I remember the sense of curiosity and wonder that most of my peers and I felt around some of our seniors who didn’t fit into the conventional moulds of femininity – those who wore their hair cropped short, walked with a slightly different gait, and always stuck to plain t-shirts and jeans on occasions that allowed for casual clothes to be worn.
For students from all-boys schools like Don Bosco, this sense of wonder would often be replaced by ridicule, if the situation were to be reversed with a male student coming across as feminine. Halfway through middle school, most us knew what same-sex attraction existed, but we would still often laugh or speculate about relationships between those friends who seemed “too close.”
The enigma of our tomboyish seniors reached such proportions, that juniors often expressed their adoration for them, even with cards and letters! And yet, never through all of these experiences did a single teacher ever attempt a conversation that could disentangle some of the confusion we felt, navigating our way through adolescence.
A 2019 incident of a 19-year-old school-going boy’s death by suicide after being bullied for his sexuality, sparked off conversations about the need to make our schools safe spaces. While grappling with questions about one’s own sexuality and gender identity through the changes of adolescence can alone be daunting, lack of support from one’s home and peers, or hostility in the form of bullying and shaming takes a pronounced mental health toll.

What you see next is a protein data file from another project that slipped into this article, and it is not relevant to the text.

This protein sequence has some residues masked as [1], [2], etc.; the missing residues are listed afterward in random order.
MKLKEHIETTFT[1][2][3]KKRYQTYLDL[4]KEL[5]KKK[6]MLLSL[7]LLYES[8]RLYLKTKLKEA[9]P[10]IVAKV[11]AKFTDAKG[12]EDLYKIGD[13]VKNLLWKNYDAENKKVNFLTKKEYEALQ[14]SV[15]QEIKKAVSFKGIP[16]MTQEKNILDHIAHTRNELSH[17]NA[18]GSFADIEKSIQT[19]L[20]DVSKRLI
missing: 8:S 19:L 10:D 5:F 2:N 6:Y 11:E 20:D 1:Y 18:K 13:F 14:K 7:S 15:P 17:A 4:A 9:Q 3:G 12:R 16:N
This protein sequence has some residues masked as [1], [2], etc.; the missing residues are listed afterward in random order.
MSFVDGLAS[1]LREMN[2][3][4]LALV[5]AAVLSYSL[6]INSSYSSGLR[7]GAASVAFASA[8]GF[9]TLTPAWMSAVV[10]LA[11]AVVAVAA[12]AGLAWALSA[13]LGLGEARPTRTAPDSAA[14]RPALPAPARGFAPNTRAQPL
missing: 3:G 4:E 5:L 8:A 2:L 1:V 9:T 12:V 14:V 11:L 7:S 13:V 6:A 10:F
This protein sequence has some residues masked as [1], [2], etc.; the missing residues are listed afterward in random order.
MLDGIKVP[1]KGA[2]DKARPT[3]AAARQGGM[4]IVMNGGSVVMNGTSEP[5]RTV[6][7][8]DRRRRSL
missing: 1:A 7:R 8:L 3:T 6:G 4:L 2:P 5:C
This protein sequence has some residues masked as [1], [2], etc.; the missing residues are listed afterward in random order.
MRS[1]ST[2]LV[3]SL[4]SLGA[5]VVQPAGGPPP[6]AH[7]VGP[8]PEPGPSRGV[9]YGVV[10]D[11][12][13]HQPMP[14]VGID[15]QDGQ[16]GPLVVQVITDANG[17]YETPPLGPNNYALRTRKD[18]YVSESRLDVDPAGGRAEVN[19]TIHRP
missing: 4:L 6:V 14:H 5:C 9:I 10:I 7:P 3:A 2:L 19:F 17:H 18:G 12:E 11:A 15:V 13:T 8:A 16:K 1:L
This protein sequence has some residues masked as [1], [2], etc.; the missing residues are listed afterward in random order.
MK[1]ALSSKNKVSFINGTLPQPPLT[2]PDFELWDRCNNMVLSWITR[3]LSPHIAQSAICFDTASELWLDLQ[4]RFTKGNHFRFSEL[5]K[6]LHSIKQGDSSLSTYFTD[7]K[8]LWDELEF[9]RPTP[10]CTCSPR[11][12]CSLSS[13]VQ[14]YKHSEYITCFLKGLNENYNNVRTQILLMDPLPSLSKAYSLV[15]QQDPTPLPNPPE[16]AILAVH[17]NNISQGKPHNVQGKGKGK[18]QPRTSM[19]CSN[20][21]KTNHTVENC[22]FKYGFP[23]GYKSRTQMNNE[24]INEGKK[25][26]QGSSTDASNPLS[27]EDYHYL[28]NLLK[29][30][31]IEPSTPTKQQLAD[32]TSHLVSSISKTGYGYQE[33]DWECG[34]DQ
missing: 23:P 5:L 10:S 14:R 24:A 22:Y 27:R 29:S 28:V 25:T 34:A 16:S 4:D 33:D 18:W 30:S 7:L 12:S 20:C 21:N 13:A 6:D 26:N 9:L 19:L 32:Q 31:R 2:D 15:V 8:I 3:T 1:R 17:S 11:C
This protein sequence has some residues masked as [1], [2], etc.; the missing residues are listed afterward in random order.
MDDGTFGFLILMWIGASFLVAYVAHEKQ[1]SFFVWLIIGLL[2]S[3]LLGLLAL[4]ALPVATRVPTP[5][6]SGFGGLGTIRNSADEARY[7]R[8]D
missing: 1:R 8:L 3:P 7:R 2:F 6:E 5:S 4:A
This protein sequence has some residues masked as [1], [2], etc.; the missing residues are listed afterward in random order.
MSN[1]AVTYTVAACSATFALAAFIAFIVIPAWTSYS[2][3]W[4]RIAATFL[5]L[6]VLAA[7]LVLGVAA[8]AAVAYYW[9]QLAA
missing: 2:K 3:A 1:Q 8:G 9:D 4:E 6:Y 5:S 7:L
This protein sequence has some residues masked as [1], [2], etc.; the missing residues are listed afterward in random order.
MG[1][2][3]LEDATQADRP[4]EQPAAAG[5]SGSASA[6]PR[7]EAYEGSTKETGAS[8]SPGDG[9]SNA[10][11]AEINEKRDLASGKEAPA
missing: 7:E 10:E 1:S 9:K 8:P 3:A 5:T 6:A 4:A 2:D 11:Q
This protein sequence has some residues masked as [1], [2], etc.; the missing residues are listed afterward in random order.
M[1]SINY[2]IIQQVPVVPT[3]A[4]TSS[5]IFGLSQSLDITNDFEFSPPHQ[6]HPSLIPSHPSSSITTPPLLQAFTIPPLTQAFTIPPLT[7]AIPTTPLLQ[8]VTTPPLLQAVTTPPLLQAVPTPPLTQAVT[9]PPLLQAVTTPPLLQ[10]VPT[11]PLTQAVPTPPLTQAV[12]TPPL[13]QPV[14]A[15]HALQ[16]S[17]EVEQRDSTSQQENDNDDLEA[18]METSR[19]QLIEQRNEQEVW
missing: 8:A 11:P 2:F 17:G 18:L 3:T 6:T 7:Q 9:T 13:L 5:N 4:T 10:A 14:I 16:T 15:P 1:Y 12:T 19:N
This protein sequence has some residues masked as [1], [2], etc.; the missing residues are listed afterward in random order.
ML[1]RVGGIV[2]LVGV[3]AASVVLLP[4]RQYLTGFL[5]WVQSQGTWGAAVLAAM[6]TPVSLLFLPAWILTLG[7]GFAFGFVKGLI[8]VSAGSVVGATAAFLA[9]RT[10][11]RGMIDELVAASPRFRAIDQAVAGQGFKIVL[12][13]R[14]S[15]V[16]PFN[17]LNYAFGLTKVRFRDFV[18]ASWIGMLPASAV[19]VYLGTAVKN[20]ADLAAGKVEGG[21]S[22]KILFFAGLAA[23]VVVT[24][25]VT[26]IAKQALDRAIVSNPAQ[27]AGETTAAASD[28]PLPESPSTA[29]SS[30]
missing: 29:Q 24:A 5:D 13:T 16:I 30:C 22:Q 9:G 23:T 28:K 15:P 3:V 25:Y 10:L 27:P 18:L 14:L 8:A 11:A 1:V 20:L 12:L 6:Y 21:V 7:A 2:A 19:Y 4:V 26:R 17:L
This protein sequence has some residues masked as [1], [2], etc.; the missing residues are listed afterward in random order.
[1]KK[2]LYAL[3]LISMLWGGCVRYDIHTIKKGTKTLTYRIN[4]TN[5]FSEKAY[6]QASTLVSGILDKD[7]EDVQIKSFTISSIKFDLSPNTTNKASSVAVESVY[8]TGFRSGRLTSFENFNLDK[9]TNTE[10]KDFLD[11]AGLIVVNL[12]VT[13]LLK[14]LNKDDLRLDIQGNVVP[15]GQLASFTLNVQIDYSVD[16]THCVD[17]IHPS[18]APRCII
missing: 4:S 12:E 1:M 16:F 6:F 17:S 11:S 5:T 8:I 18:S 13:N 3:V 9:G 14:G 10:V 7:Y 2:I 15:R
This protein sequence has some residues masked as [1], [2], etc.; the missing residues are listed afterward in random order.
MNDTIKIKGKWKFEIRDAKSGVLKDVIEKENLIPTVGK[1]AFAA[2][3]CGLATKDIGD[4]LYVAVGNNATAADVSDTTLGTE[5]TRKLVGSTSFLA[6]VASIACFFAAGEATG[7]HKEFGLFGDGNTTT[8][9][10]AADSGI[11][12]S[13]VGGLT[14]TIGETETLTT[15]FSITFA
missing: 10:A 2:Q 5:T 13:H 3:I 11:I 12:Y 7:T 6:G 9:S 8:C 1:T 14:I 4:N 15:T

An independent survey conducted with respondents mostly from Calcutta, who’ve attended English medium schools, revealed that 92% of them attended schools which offered no sexuality education, and 89.5% of them witnessed students being bullied and chastised by both peers and teachers for their gender expression. 89% of them stated that their faculty members never tried to untangle these notions for them, and opined that a more sensitised and inclusive school environment would have helped them understand things better.
Even though Indian state governments had agreed to include sexuality education within their curricula in compliance with commitments to the 1994 United Nations International Conference on Population and Development, private schools have had the option of not implementing similar programs.
Even the MHRD’s Adolescent Education Program was not introduced in many schools, and got banned in 12 states. Former Teach for India fellow and educator, Riju Banerjee wrote about the need for teachers to be sensitive and empathetic to differences within the classroom. Identifying as queer herself, Riju brought a different kind of subjectivity to her teaching experience, which isn’t true of all teachers we may have grown up with. However, the need to unlearn biases and inculcate empathy is a necessity for all educators across the board.
Emphasising on the need for the same during a conversation, Modern High School Director Devi Kar said, “We should think of education as a holistic, rounded concept.” Over time, the MHS administration has introduced a number of programs beyond the prescribed curriculum, to focus on skills development and sensitisation, including sexuality education and relationship counselling. The programs are conducted by trained professionals appointed by the school administration.